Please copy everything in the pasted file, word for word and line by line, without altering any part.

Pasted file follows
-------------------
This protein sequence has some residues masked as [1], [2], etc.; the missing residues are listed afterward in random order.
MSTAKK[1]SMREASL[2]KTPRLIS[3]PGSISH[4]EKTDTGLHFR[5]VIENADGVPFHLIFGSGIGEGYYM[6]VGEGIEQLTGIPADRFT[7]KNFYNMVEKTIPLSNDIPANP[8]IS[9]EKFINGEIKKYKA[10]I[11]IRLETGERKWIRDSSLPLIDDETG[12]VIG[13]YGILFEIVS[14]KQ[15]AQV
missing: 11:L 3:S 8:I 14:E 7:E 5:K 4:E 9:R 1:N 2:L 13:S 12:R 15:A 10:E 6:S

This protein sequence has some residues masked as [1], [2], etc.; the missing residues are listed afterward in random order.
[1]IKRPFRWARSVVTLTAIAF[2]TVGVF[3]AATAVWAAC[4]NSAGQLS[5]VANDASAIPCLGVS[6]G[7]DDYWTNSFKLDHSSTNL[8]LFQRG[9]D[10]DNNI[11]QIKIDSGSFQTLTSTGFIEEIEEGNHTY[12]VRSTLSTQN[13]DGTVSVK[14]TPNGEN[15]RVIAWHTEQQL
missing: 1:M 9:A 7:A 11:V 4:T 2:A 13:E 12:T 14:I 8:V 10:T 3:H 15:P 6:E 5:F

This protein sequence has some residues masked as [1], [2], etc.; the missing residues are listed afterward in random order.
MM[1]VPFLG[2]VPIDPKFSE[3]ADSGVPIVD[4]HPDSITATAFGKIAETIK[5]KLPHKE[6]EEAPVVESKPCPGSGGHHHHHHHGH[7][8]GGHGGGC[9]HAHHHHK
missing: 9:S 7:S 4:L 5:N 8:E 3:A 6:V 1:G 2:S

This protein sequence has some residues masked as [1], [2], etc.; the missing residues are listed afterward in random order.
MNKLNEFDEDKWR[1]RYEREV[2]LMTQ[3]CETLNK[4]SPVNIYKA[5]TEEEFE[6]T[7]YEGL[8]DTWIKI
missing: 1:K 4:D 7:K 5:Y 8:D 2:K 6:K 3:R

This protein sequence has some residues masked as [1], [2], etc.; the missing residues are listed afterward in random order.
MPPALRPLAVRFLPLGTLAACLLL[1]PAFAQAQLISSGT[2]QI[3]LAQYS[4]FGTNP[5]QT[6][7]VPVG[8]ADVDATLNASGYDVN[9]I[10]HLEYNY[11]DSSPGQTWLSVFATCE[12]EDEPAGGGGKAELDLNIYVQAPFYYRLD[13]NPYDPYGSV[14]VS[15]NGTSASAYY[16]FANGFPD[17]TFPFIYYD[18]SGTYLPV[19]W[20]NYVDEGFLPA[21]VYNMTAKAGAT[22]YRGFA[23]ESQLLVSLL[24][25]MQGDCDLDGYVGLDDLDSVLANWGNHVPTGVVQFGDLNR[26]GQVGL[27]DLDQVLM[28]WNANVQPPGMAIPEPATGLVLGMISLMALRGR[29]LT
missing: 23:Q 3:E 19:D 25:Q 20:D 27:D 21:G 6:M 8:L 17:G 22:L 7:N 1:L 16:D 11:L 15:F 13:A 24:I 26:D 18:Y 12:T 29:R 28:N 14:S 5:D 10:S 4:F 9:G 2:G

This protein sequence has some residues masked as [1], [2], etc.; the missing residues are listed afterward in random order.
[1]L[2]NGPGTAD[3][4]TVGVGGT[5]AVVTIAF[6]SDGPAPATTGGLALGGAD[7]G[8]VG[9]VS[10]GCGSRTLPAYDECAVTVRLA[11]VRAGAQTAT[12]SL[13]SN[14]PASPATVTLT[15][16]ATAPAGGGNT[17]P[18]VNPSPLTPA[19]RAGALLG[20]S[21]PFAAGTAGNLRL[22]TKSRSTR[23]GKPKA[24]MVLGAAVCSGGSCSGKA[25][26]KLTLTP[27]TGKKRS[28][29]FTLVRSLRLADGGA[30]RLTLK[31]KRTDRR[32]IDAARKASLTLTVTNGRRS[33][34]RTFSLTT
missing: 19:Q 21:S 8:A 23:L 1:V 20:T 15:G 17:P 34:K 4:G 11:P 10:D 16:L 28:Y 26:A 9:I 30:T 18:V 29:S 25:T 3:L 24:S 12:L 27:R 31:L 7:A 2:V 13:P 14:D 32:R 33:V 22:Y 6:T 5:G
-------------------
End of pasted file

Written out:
This protein sequence has some residues masked as [1], [2], etc.; the missing residues are listed afterward in random order.
MSTAKK[1]SMREASL[2]KTPRLIS[3]PGSISH[4]EKTDTGLHFR[5]VIENADGVPFHLIFGSGIGEGYYM[6]VGEGIEQLTGIPADRFT[7]KNFYNMVEKTIPLSNDIPANP[8]IS[9]EKFINGEIKKYKA[10]I[11]IRLETGERKWIRDSSLPLIDDETG[12]VIG[13]YGILFEIVS[14]KQ[15]AQV
missing: 11:L 3:S 8:I 14:E 7:E 5:K 4:E 9:R 1:N 2:L 13:S 12:R 15:A 10:E 6:S

This protein sequence has some residues masked as [1], [2], etc.; the missing residues are listed afterward in random order.
[1]IKRPFRWARSVVTLTAIAF[2]TVGVF[3]AATAVWAAC[4]NSAGQLS[5]VANDASAIPCLGVS[6]G[7]DDYWTNSFKLDHSSTNL[8]LFQRG[9]D[10]DNNI[11]QIKIDSGSFQTLTSTGFIEEIEEGNHTY[12]VRSTLSTQN[13]DGTVSVK[14]TPNGEN[15]RVIAWHTEQQL
missing: 1:M 9:A 7:A 11:V 4:T 2:A 13:E 12:T 14:I 8:V 10:T 3:H 15:P 6:E 5:F

This protein sequence has some residues masked as [1], [2], etc.; the missing residues are listed afterward in random order.
MM[1]VPFLG[2]VPIDPKFSE[3]ADSGVPIVD[4]HPDSITATAFGKIAETIK[5]KLPHKE[6]EEAPVVESKPCPGSGGHHHHHHHGH[7][8]GGHGGGC[9]HAHHHHK
missing: 9:S 7:S 4:L 5:N 8:E 3:A 6:V 1:G 2:S

This protein sequence has some residues masked as [1], [2], etc.; the missing residues are listed afterward in random order.
MNKLNEFDEDKWR[1]RYEREV[2]LMTQ[3]CETLNK[4]SPVNIYKA[5]TEEEFE[6]T[7]YEGL[8]DTWIKI
missing: 1:K 4:D 7:K 5:Y 8:D 2:K 6:K 3:R

This protein sequence has some residues masked as [1], [2], etc.; the missing residues are listed afterward in random order.
MPPALRPLAVRFLPLGTLAACLLL[1]PAFAQAQLISSGT[2]QI[3]LAQYS[4]FGTNP[5]QT[6][7]VPVG[8]ADVDATLNASGYDVN[9]I[10]HLEYNY[11]DSSPGQTWLSVFATCE[12]EDEPAGGGGKAELDLNIYVQAPFYYRLD[13]NPYDPYGSV[14]VS[15]NGTSASAYY[16]FANGFPD[17]TFPFIYYD[18]SGTYLPV[19]W[20]NYVDEGFLPA[21]VYNMTAKAGAT[22]YRGFA[23]ESQLLVSLL[24][25]MQGDCDLDGYVGLDDLDSVLANWGNHVPTGVVQFGDLNR[26]GQVGL[27]DLDQVLM[28]WNANVQPPGMAIPEPATGLVLGMISLMALRGR[29]LT
missing: 23:Q 3:E 19:D 25:Q 20:D 27:D 21:G 6:M 8:L 17:G 22:L 7:N 1:L 16:D 11:L 15:F 13:A 24:I 26:D 18:Y 12:T 29:R 28:N 14:S 5:D 10:S 4:F 9:G 2:G

This protein sequence has some residues masked as [1], [2], etc.; the missing residues are listed afterward in random order.
[1]L[2]NGPGTAD[3][4]TVGVGGT[5]AVVTIAF[6]SDGPAPATTGGLALGGAD[7]G[8]VG[9]VS[10]GCGSRTLPAYDECAVTVRLA[11]VRAGAQTAT[12]SL[13]SN[14]PASPATVTLT[15][16]ATAPAGGGNT[17]P[18]VNPSPLTPA[19]RAGALLG[20]S[21]PFAAGTAGNLRL[22]TKSRSTR[23]GKPKA[24]MVLGAAVCSGGSCSGKA[25][26]KLTLTP[27]TGKKRS[28][29]FTLVRSLRLADGGA[30]RLTLK[31]KRTDRR[32]IDAARKASLTLTVTNGRRS[33][34]RTFSLTT
missing: 19:Q 21:S 8:A 23:L 1:V 20:T 15:G 17:P 34:K 4:G 11:P 10:D 16:L 28:Y 26:A 9:I 30:T 18:V 29:S 25:T 3:L 24:S 12:L 27:R 31:L 7:A 2:V 13:P 14:D 32:R 33:V 22:Y 6:T 5:G